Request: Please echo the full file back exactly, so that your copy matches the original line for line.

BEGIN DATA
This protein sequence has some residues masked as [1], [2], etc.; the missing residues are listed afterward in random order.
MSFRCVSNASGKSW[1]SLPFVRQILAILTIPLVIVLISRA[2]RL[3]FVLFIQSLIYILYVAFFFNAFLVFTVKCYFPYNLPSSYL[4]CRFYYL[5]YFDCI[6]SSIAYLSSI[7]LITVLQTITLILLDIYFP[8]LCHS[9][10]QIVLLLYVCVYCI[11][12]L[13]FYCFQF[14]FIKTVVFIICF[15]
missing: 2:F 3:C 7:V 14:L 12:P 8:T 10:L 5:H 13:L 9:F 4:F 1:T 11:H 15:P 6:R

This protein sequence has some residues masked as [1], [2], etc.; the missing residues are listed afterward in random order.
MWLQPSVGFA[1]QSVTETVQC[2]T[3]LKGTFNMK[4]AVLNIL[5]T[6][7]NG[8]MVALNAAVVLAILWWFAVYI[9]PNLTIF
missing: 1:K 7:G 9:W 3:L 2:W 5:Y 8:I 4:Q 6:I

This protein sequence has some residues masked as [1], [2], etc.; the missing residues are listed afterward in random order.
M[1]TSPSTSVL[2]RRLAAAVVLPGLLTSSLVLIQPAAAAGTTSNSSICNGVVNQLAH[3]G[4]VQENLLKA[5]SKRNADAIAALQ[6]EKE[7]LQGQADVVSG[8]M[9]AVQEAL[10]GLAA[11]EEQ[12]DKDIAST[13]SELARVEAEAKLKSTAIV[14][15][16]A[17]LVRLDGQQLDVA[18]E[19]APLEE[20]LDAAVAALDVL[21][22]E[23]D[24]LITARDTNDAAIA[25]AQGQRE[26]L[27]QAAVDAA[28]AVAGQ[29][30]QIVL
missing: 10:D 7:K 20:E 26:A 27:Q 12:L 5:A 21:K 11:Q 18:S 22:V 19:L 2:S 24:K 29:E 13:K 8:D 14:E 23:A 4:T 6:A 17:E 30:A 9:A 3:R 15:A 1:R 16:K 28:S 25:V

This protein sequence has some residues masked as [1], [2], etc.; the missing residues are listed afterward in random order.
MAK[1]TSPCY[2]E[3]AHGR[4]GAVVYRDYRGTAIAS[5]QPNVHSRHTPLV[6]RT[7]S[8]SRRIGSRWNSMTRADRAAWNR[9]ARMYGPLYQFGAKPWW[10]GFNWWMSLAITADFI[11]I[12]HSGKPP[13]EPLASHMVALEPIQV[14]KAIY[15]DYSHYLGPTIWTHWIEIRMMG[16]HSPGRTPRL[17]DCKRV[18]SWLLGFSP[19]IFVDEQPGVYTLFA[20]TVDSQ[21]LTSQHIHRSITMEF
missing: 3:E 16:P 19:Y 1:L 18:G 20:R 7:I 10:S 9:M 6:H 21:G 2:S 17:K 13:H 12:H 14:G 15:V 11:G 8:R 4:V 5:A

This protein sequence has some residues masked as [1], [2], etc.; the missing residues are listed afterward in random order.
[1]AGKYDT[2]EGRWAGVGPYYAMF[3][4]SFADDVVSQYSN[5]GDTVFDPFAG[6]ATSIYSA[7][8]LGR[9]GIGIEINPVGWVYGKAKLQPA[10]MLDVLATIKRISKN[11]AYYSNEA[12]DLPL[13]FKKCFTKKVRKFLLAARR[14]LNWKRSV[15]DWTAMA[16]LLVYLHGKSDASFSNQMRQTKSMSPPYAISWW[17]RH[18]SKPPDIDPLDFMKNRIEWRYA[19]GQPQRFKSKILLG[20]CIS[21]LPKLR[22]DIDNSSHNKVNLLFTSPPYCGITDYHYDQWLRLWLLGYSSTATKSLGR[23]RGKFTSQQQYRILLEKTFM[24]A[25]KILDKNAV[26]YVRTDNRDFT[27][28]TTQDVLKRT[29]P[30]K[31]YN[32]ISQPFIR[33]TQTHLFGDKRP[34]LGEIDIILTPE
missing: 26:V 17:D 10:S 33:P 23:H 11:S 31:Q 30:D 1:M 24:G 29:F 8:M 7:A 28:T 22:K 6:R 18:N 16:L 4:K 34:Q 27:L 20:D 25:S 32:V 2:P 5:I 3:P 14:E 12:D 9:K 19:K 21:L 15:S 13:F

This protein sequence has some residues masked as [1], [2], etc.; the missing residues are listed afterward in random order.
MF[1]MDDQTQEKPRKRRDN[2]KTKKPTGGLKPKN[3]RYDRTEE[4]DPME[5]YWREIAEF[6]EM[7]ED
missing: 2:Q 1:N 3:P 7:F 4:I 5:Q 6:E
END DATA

This protein sequence has some residues masked as [1], [2], etc.; the missing residues are listed afterward in random order.
MSFRCVSNASGKSW[1]SLPFVRQILAILTIPLVIVLISRA[2]RL[3]FVLFIQSLIYILYVAFFFNAFLVFTVKCYFPYNLPSSYL[4]CRFYYL[5]YFDCI[6]SSIAYLSSI[7]LITVLQTITLILLDIYFP[8]LCHS[9][10]QIVLLLYVCVYCI[11][12]L[13]FYCFQF[14]FIKTVVFIICF[15]
missing: 2:F 3:C 7:V 14:L 12:P 8:T 10:L 5:H 13:L 9:F 4:F 1:T 11:H 15:P 6:R

This protein sequence has some residues masked as [1], [2], etc.; the missing residues are listed afterward in random order.
MWLQPSVGFA[1]QSVTETVQC[2]T[3]LKGTFNMK[4]AVLNIL[5]T[6][7]NG[8]MVALNAAVVLAILWWFAVYI[9]PNLTIF
missing: 1:K 7:G 9:W 3:L 2:W 5:Y 8:I 4:Q 6:I

This protein sequence has some residues masked as [1], [2], etc.; the missing residues are listed afterward in random order.
M[1]TSPSTSVL[2]RRLAAAVVLPGLLTSSLVLIQPAAAAGTTSNSSICNGVVNQLAH[3]G[4]VQENLLKA[5]SKRNADAIAALQ[6]EKE[7]LQGQADVVSG[8]M[9]AVQEAL[10]GLAA[11]EEQ[12]DKDIAST[13]SELARVEAEAKLKSTAIV[14][15][16]A[17]LVRLDGQQLDVA[18]E[19]APLEE[20]LDAAVAALDVL[21][22]E[23]D[24]LITARDTNDAAIA[25]AQGQRE[26]L[27]QAAVDAA[28]AVAGQ[29][30]QIVL
missing: 10:D 7:K 20:E 26:A 27:Q 12:L 5:A 21:K 11:Q 18:S 22:V 19:L 2:S 24:K 29:E 13:K 8:D 14:E 23:A 4:T 6:A 17:E 30:A 9:A 3:R 15:A 1:R 16:K 28:S 25:V

This protein sequence has some residues masked as [1], [2], etc.; the missing residues are listed afterward in random order.
MAK[1]TSPCY[2]E[3]AHGR[4]GAVVYRDYRGTAIAS[5]QPNVHSRHTPLV[6]RT[7]S[8]SRRIGSRWNSMTRADRAAWNR[9]ARMYGPLYQFGAKPWW[10]GFNWWMSLAITADFI[11]I[12]HSGKPP[13]EPLASHMVALEPIQV[14]KAIY[15]DYSHYLGPTIWTHWIEIRMMG[16]HSPGRTPRL[17]DCKRV[18]SWLLGFSP[19]IFVDEQPGVYTLFA[20]TVDSQ[21]LTSQHIHRSITMEF
missing: 3:E 16:P 19:Y 1:L 18:G 20:R 7:I 10:S 9:M 6:H 21:G 2:S 17:K 13:H 12:H 14:G 15:V 11:G 8:R 4:V 5:A

This protein sequence has some residues masked as [1], [2], etc.; the missing residues are listed afterward in random order.
[1]AGKYDT[2]EGRWAGVGPYYAMF[3][4]SFADDVVSQYSN[5]GDTVFDPFAG[6]ATSIYSA[7][8]LGR[9]GIGIEINPVGWVYGKAKLQPA[10]MLDVLATIKRISKN[11]AYYSNEA[12]DLPL[13]FKKCFTKKVRKFLLAARR[14]LNWKRSV[15]DWTAMA[16]LLVYLHGKSDASFSNQMRQTKSMSPPYAISWW[17]RH[18]SKPPDIDPLDFMKNRIEWRYA[19]GQPQRFKSKILLG[20]CIS[21]LPKLR[22]DIDNSSHNKVNLLFTSPPYCGITDYHYDQWLRLWLLGYSSTATKSLGR[23]RGKFTSQQQYRILLEKTFM[24]A[25]KILDKNAV[26]YVRTDNRDFT[27][28]TTQDVLKRT[29]P[30]K[31]YN[32]ISQPFIR[33]TQTHLFGDKRP[34]LGEIDIILTPE
missing: 26:V 17:D 10:S 33:P 23:H 11:S 31:Q 30:D 1:M 24:G 29:F 8:M 7:A 28:T 22:K 6:R 18:N 16:L 4:K 34:Q 27:L 20:D 25:S 32:V 2:P 5:I 3:P 14:E 12:D 9:K 19:K 21:L 15:S 13:F

This protein sequence has some residues masked as [1], [2], etc.; the missing residues are listed afterward in random order.
MF[1]MDDQTQEKPRKRRDN[2]KTKKPTGGLKPKN[3]RYDRTEE[4]DPME[5]YWREIAEF[6]EM[7]ED
missing: 2:Q 1:N 3:P 7:F 4:I 5:Q 6:E